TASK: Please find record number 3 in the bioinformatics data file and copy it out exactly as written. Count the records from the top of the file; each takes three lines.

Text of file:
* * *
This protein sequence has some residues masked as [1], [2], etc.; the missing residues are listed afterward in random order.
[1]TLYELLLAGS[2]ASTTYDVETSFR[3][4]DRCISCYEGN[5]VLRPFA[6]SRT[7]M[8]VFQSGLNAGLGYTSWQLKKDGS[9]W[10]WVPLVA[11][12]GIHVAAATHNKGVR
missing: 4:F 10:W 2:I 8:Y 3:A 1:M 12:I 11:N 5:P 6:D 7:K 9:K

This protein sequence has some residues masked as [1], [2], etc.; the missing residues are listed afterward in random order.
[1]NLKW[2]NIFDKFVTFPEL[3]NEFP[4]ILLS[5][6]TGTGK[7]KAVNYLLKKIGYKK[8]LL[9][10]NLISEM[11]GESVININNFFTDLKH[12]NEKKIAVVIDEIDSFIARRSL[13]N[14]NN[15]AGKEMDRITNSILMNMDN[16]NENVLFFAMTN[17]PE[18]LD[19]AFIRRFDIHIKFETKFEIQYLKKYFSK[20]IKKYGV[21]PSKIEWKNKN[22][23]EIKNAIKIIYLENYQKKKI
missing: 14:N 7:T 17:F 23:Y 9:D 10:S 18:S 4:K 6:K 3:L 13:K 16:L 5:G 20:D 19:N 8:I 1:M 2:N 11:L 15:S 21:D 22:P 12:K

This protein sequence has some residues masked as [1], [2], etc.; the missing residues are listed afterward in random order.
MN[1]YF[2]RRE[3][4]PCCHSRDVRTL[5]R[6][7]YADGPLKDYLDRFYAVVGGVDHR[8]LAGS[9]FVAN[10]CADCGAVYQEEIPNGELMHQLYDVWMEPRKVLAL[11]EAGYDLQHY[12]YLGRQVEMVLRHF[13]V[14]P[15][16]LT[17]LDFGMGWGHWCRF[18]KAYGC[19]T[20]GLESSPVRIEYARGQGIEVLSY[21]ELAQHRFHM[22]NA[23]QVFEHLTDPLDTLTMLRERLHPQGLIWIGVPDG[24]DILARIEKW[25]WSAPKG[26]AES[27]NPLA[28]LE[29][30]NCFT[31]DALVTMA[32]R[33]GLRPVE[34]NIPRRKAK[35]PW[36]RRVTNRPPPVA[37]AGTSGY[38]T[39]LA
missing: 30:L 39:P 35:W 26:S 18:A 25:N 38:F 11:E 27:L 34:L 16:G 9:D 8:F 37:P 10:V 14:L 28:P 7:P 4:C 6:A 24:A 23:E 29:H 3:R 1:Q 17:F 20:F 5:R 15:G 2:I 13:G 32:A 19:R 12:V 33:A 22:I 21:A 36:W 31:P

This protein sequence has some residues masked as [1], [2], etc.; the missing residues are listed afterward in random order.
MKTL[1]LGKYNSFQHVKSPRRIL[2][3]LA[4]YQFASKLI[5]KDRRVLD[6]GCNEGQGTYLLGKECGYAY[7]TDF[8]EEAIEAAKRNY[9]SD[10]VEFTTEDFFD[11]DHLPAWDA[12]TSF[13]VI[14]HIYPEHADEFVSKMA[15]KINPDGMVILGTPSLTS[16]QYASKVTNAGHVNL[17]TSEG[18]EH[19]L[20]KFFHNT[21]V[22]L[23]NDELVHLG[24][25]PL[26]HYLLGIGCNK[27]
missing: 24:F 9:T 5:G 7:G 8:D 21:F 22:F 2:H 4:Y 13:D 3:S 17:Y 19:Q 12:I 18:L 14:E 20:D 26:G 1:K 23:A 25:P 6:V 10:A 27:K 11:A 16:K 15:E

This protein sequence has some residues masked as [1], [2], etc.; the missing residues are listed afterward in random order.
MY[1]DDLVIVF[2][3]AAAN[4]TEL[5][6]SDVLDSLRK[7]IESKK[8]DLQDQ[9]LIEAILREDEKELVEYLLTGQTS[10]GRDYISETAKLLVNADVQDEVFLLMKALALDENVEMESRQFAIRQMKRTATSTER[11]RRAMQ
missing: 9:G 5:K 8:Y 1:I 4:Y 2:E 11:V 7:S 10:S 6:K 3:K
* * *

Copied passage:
This protein sequence has some residues masked as [1], [2], etc.; the missing residues are listed afterward in random order.
MN[1]YF[2]RRE[3][4]PCCHSRDVRTL[5]R[6][7]YADGPLKDYLDRFYAVVGGVDHR[8]LAGS[9]FVAN[10]CADCGAVYQEEIPNGELMHQLYDVWMEPRKVLAL[11]EAGYDLQHY[12]YLGRQVEMVLRHF[13]V[14]P[15][16]LT[17]LDFGMGWGHWCRF[18]KAYGC[19]T[20]GLESSPVRIEYARGQGIEVLSY[21]ELAQHRFHM[22]NA[23]QVFEHLTDPLDTLTMLRERLHPQGLIWIGVPDG[24]DILARIEKW[25]WSAPKG[26]AES[27]NPLA[28]LE[29][30]NCFT[31]DALVTMA[32]R[33]GLRPVE[34]NIPRRKAK[35]PW[36]RRVTNRPPPVA[37]AGTSGY[38]T[39]LA
missing: 30:L 39:P 35:W 26:S 18:A 25:N 38:F 11:E 27:L 34:L 16:G 9:D 8:F 37:P 10:V 14:L 28:P 7:P 4:C 6:A 24:A 23:E 29:H 3:R 1:Q 17:F 20:F 5:R 15:G 2:I 13:G 32:A 19:R 12:V 33:A 22:I 21:A 36:W 31:P